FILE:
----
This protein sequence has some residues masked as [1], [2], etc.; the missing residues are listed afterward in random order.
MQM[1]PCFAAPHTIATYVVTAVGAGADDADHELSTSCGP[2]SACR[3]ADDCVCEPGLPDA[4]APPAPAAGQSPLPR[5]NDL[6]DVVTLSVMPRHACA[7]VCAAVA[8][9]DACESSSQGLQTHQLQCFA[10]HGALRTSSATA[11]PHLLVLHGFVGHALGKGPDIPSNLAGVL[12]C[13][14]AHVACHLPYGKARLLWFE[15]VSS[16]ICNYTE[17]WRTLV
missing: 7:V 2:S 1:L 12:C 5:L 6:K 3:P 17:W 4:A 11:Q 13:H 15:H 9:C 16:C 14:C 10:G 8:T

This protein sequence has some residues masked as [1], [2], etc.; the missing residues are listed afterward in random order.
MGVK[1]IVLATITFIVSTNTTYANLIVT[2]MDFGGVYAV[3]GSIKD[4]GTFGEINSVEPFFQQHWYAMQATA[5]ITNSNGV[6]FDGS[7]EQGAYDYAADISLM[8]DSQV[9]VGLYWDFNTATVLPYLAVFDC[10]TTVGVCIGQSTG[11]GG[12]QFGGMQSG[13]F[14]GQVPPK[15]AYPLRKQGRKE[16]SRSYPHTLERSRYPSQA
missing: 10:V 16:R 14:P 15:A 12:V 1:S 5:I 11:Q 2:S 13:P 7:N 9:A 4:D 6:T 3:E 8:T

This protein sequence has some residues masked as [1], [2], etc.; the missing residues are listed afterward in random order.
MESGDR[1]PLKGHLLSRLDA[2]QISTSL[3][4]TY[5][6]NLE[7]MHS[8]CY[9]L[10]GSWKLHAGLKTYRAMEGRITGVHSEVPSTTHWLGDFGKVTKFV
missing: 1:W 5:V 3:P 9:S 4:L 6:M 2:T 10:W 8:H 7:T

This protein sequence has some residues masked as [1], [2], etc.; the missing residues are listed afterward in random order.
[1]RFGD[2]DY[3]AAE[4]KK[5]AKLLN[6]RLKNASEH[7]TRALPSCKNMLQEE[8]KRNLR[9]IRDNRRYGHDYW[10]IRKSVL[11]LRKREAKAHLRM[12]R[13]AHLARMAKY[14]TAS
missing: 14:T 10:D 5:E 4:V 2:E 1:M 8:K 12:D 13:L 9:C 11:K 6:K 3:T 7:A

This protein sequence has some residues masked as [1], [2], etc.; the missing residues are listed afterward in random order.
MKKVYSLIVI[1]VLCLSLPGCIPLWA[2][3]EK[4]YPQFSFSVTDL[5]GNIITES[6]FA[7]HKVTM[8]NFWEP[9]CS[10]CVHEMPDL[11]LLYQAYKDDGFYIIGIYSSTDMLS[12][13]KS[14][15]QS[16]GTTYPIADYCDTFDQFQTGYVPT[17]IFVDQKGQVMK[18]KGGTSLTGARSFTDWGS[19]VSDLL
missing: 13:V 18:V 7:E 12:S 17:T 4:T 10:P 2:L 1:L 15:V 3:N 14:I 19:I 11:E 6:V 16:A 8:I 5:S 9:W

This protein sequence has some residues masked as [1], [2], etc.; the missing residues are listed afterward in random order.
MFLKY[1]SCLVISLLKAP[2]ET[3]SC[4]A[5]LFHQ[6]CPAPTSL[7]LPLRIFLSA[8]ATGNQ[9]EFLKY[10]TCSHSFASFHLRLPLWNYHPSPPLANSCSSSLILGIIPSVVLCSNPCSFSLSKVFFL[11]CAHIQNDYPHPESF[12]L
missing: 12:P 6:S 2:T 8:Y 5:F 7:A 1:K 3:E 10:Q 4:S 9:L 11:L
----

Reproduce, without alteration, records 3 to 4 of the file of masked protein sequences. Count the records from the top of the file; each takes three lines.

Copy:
This protein sequence has some residues masked as [1], [2], etc.; the missing residues are listed afterward in random order.
MESGDR[1]PLKGHLLSRLDA[2]QISTSL[3][4]TY[5][6]NLE[7]MHS[8]CY[9]L[10]GSWKLHAGLKTYRAMEGRITGVHSEVPSTTHWLGDFGKVTKFV
missing: 1:W 5:V 3:P 9:S 4:L 6:M 2:T 10:W 8:H 7:T

This protein sequence has some residues masked as [1], [2], etc.; the missing residues are listed afterward in random order.
[1]RFGD[2]DY[3]AAE[4]KK[5]AKLLN[6]RLKNASEH[7]TRALPSCKNMLQEE[8]KRNLR[9]IRDNRRYGHDYW[10]IRKSVL[11]LRKREAKAHLRM[12]R[13]AHLARMAKY[14]TAS
missing: 14:T 10:D 5:E 4:V 2:E 1:M 8:K 12:D 13:L 9:C 11:K 6:K 3:T 7:A